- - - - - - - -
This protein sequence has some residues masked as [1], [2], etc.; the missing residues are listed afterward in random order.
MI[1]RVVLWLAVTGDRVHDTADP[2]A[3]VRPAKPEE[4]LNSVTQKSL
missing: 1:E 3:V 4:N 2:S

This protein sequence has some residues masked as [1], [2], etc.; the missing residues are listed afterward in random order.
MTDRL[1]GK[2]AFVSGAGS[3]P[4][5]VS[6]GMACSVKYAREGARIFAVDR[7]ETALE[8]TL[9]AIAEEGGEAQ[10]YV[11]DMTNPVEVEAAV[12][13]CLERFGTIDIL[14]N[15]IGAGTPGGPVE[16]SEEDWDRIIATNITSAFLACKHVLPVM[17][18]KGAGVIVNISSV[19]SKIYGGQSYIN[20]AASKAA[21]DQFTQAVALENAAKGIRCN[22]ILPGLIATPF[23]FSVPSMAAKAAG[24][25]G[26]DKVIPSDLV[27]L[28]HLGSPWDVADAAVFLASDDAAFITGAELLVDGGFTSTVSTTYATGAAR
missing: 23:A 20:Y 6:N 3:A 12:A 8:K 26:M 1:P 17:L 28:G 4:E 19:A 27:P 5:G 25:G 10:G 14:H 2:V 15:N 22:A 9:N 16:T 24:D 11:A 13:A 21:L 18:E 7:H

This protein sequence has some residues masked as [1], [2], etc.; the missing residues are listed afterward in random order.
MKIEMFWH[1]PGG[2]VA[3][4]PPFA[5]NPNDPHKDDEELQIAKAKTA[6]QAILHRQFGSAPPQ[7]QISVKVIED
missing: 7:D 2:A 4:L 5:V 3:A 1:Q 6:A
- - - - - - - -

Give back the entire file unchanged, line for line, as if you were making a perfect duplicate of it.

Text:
This protein sequence has some residues masked as [1], [2], etc.; the missing residues are listed afterward in random order.
MI[1]RVVLWLAVTGDRVHDTADP[2]A[3]VRPAKPEE[4]LNSVTQKSL
missing: 1:E 3:V 4:N 2:S

This protein sequence has some residues masked as [1], [2], etc.; the missing residues are listed afterward in random order.
MTDRL[1]GK[2]AFVSGAGS[3]P[4][5]VS[6]GMACSVKYAREGARIFAVDR[7]ETALE[8]TL[9]AIAEEGGEAQ[10]YV[11]DMTNPVEVEAAV[12][13]CLERFGTIDIL[14]N[15]IGAGTPGGPVE[16]SEEDWDRIIATNITSAFLACKHVLPVM[17][18]KGAGVIVNISSV[19]SKIYGGQSYIN[20]AASKAA[21]DQFTQAVALENAAKGIRCN[22]ILPGLIATPF[23]FSVPSMAAKAAG[24][25]G[26]DKVIPSDLV[27]L[28]HLGSPWDVADAAVFLASDDAAFITGAELLVDGGFTSTVSTTYATGAAR
missing: 23:A 20:Y 6:N 3:A 12:A 8:K 26:M 1:P 17:L 28:G 4:E 19:A 27:P 5:G 25:G 10:G 14:H 2:V 15:N 22:A 9:N 16:T 24:D 11:A 13:A 21:L 18:E 7:H

This protein sequence has some residues masked as [1], [2], etc.; the missing residues are listed afterward in random order.
MKIEMFWH[1]PGG[2]VA[3][4]PPFA[5]NPNDPHKDDEELQIAKAKTA[6]QAILHRQFGSAPPQ[7]QISVKVIED
missing: 7:D 2:A 4:L 5:V 3:A 1:Q 6:A